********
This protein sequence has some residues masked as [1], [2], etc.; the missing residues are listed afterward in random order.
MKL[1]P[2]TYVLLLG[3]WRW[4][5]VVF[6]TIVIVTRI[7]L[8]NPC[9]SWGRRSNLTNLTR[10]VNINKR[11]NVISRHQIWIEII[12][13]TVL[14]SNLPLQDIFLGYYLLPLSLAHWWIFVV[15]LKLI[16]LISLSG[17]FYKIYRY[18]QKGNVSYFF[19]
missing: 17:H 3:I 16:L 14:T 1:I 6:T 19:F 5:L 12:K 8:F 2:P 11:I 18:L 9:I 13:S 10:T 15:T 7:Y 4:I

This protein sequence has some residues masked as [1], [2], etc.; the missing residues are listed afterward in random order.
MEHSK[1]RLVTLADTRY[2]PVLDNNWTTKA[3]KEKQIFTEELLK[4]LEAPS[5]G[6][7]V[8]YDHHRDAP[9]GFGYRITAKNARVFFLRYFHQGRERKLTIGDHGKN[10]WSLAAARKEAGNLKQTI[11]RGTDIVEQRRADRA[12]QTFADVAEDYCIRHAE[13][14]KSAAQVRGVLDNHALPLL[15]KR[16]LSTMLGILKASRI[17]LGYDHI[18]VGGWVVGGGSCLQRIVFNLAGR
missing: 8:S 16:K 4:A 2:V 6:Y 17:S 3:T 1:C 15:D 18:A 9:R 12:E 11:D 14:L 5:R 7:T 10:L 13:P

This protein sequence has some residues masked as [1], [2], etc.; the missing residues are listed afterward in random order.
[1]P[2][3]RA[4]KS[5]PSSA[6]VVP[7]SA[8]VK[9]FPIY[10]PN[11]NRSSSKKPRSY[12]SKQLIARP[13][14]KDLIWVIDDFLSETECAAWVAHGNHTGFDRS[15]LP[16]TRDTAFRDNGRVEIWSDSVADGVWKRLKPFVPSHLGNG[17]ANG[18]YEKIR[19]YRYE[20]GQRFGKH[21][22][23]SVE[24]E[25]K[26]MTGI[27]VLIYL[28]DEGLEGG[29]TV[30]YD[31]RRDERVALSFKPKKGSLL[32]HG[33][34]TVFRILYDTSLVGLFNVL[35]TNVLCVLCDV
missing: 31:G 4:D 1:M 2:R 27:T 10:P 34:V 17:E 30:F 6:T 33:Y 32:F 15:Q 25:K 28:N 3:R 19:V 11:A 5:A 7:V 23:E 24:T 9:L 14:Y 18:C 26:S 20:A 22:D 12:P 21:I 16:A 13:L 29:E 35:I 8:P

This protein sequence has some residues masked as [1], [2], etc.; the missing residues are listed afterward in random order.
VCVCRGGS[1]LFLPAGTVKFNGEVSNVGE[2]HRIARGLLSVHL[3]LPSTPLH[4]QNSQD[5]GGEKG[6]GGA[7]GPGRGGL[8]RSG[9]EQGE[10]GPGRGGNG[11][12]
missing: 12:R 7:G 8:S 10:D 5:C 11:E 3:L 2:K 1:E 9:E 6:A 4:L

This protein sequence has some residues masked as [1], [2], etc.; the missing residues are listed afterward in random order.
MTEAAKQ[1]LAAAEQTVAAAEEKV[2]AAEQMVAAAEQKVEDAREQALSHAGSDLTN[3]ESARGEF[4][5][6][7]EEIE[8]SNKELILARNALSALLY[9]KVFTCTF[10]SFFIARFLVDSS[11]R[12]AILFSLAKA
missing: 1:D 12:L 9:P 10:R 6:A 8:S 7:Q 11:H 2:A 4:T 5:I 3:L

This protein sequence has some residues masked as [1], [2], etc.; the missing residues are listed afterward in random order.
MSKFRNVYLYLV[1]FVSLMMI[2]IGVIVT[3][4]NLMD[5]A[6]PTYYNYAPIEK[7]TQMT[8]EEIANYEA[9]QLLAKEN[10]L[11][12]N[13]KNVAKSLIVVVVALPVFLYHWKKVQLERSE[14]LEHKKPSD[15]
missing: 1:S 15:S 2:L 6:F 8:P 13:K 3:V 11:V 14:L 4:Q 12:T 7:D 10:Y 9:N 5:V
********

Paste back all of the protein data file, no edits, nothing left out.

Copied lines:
This protein sequence has some residues masked as [1], [2], etc.; the missing residues are listed afterward in random order.
MKL[1]P[2]TYVLLLG[3]WRW[4][5]VVF[6]TIVIVTRI[7]L[8]NPC[9]SWGRRSNLTNLTR[10]VNINKR[11]NVISRHQIWIEII[12][13]TVL[14]SNLPLQDIFLGYYLLPLSLAHWWIFVV[15]LKLI[16]LISLSG[17]FYKIYRY[18]QKGNVSYFF[19]
missing: 17:H 3:I 16:L 14:T 1:I 6:T 19:F 5:L 12:K 8:F 2:P 11:I 18:L 9:I 13:S 10:T 15:T 7:Y 4:I

This protein sequence has some residues masked as [1], [2], etc.; the missing residues are listed afterward in random order.
MEHSK[1]RLVTLADTRY[2]PVLDNNWTTKA[3]KEKQIFTEELLK[4]LEAPS[5]G[6][7]V[8]YDHHRDAP[9]GFGYRITAKNARVFFLRYFHQGRERKLTIGDHGKN[10]WSLAAARKEAGNLKQTI[11]RGTDIVEQRRADRA[12]QTFADVAEDYCIRHAE[13][14]KSAAQVRGVLDNHALPLL[15]KR[16]LSTMLGILKASRI[17]LGYDHI[18]VGGWVVGGGSCLQRIVFNLAGR
missing: 8:S 16:K 4:A 2:V 6:Y 17:S 3:T 1:C 15:D 18:A 9:R 12:E 11:D 14:L 5:R 7:T 10:L 13:P

This protein sequence has some residues masked as [1], [2], etc.; the missing residues are listed afterward in random order.
[1]P[2][3]RA[4]KS[5]PSSA[6]VVP[7]SA[8]VK[9]FPIY[10]PN[11]NRSSSKKPRSY[12]SKQLIARP[13][14]KDLIWVIDDFLSETECAAWVAHGNHTGFDRS[15]LP[16]TRDTAFRDNGRVEIWSDSVADGVWKRLKPFVPSHLGNG[17]ANG[18]YEKIR[19]YRYE[20]GQRFGKH[21][22][23]SVE[24]E[25]K[26]MTGI[27]VLIYL[28]DEGLEGG[29]TV[30]YD[31]RRDERVALSFKPKKGSLL[32]HG[33][34]TVFRILYDTSLVGLFNVL[35]TNVLCVLCDV
missing: 31:G 4:D 1:M 2:R 27:T 10:P 34:V 17:E 30:F 6:T 33:Y 32:F 15:Q 25:K 28:N 3:R 19:V 11:A 5:A 7:V 23:E 24:T 9:L 14:Y 18:C 26:S 20:A 22:D 12:P 21:I 16:A 13:L 29:E 35:I 8:P

This protein sequence has some residues masked as [1], [2], etc.; the missing residues are listed afterward in random order.
VCVCRGGS[1]LFLPAGTVKFNGEVSNVGE[2]HRIARGLLSVHL[3]LPSTPLH[4]QNSQD[5]GGEKG[6]GGA[7]GPGRGGL[8]RSG[9]EQGE[10]GPGRGGNG[11][12]
missing: 12:R 7:G 8:S 10:D 5:C 11:E 3:L 2:K 1:E 9:E 6:A 4:L

This protein sequence has some residues masked as [1], [2], etc.; the missing residues are listed afterward in random order.
MTEAAKQ[1]LAAAEQTVAAAEEKV[2]AAEQMVAAAEQKVEDAREQALSHAGSDLTN[3]ESARGEF[4][5][6][7]EEIE[8]SNKELILARNALSALLY[9]KVFTCTF[10]SFFIARFLVDSS[11]R[12]AILFSLAKA
missing: 1:D 12:L 9:P 10:R 6:A 8:S 7:Q 11:H 2:A 4:T 5:I 3:L

This protein sequence has some residues masked as [1], [2], etc.; the missing residues are listed afterward in random order.
MSKFRNVYLYLV[1]FVSLMMI[2]IGVIVT[3][4]NLMD[5]A[6]PTYYNYAPIEK[7]TQMT[8]EEIANYEA[9]QLLAKEN[10]L[11][12]N[13]KNVAKSLIVVVVALPVFLYHWKKVQLERSE[14]LEHKKPSD[15]
missing: 1:S 15:S 2:L 6:F 8:P 13:K 3:V 11:V 14:L 4:Q 12:T 7:D 10:Y 9:N 5:V